Japan Geoscience Union Meeting 2019

Presentation information

[E] Oral

A (Atmospheric and Hydrospheric Sciences ) » A-OS Ocean Sciences & Ocean Environment

[A-OS09] Ocean Mixing Processes: Impact on Biogeochemistry, Climate and Ecosystem

Sun. May 26, 2019 9:00 AM - 10:30 AM 303 (3F)

convener:Ichiro Yasuda(Atmosphere and Ocean Research Institute, The University of Tokyo), Toshiyuki Hibiya(Department of Earth and Planetary Science, Graduate School of Science, University of Tokyo), Jun Nishioka(Hokkaido University, Institute of low temperature sciences), Shin-ichi Ito(Atmosphere and Ocean Research Institute, The University of Tokyo), Chairperson:Ichiro Yasuda(Atmosphere and Ocean Research Institute, The University of Tokyo)

10:00 AM - 10:15 AM

[AOS09-04] The deep Pacific meridional overturning circulation simulated by a low-resolution ocean model

★Invited Papers

*Takao Kawasaki1, Hiroyasu Hasumi1 (1.Atmosphere and Ocean Research Insitutute, the University of Tokyo)

Keywords:Pacific meridional overturning circulation, ocean general circulation model, tidal mixing

The deep Pacific meridional overturning circulation (PMOC) is composed by the northward transport of deep water originated from the Southern Ocean and upwelling of deep water. Tidal mixing is an important process for maintenance of the upwelling of deep water. Several previous modeling studies suggested that geothermal heating at the sea floor also has a significant impact on the strength of deep PMOC. Many previous modeling studies employed distributions of the tidal mixing enhanced near the ocean bottom (local mixing). A previous modeling study suggested that tidally-induced mixing far from the ocean bottom (remote mixing) significantly influences the strength and structure of PMOC. It is pointed out that the mixing energy depends on the ocean stratification by microscale vertical temperature profiles. In this study, we try to reproduce the PMOC by using the distribution of remote mixing based on the recent observation and geothermal heating.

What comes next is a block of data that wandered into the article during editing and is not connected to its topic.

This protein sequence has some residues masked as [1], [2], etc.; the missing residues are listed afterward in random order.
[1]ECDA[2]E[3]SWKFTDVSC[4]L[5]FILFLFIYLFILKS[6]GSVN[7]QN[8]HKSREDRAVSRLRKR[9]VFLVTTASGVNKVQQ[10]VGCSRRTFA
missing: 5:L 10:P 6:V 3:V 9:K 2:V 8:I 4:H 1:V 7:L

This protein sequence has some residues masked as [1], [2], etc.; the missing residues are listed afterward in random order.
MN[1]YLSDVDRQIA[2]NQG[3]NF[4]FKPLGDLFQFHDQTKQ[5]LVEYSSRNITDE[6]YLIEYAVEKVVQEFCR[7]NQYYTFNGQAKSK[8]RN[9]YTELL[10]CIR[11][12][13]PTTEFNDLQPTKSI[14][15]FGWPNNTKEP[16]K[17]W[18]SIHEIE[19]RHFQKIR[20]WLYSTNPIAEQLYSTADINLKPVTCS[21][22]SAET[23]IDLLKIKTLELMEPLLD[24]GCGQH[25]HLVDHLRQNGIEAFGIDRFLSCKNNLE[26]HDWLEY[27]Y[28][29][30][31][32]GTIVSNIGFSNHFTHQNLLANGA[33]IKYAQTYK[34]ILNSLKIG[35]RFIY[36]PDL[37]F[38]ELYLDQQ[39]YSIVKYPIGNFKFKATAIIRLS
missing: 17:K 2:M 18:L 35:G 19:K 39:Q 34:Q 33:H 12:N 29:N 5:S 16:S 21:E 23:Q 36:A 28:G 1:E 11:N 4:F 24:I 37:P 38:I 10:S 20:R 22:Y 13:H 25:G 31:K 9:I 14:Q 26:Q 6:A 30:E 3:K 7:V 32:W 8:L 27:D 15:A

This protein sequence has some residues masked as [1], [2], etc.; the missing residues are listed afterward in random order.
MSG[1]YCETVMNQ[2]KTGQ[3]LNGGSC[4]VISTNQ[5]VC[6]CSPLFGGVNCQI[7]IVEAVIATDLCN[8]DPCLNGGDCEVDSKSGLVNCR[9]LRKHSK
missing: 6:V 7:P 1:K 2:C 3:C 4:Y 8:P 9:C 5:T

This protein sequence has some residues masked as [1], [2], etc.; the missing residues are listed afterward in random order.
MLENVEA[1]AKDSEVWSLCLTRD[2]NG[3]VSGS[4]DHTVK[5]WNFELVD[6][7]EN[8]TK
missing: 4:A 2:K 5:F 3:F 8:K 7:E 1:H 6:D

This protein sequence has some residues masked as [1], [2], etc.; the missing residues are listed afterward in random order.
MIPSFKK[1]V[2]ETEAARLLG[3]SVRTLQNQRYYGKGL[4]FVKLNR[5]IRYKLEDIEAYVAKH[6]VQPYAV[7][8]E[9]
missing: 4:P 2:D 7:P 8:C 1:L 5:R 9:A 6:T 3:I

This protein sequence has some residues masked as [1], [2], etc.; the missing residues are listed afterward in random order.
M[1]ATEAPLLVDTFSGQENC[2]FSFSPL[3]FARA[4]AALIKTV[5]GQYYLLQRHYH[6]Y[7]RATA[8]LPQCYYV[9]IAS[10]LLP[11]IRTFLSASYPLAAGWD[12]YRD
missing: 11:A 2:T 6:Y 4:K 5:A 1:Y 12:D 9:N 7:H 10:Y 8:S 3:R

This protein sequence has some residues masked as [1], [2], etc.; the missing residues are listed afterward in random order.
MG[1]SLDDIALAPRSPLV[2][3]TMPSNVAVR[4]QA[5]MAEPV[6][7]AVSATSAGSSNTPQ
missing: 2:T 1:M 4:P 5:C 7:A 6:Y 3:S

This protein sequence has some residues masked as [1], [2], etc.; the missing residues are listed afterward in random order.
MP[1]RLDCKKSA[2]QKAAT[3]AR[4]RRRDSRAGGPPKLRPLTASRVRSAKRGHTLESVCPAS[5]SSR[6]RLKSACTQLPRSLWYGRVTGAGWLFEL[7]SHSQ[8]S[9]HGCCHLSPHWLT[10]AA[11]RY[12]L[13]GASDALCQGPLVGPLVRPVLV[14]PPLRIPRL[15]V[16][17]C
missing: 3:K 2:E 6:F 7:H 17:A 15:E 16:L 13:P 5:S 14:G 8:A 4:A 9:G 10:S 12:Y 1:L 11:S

The model employed in this study is an ocean general circulation model (COCO). Its horizontal grid size is 1 degree (non-eddy-resolving model). The horizontal distributions of local and remote tidal mixing energies are estimated by a tide model. The local mixing energy is enhanced near the bottom and decayed with height. The vertical profile of remote mixing depends on the ocean stratification, which is suggested by many observational and theoretical studies. The heating of bottom water is added based on the horizontal map of geothermal heating.
The strength of deep PMOC is increased by using the stratification-dependent tidal energy of the remote mixing. The geothermal heating also significantly enhances the deep PMOC. The northward volume transport of deep water originated from the Southern Ocean is smaller than an observational estimate by the one-time 17-month moorings. We additionally calculated the isotope ratio of radiocarbon (seawater age) for validation of the strength of the modeled PMOC. When both remote mixing and geothermal heating are applied, the age of seawater in the deep Pacific Ocean is consistent with observation.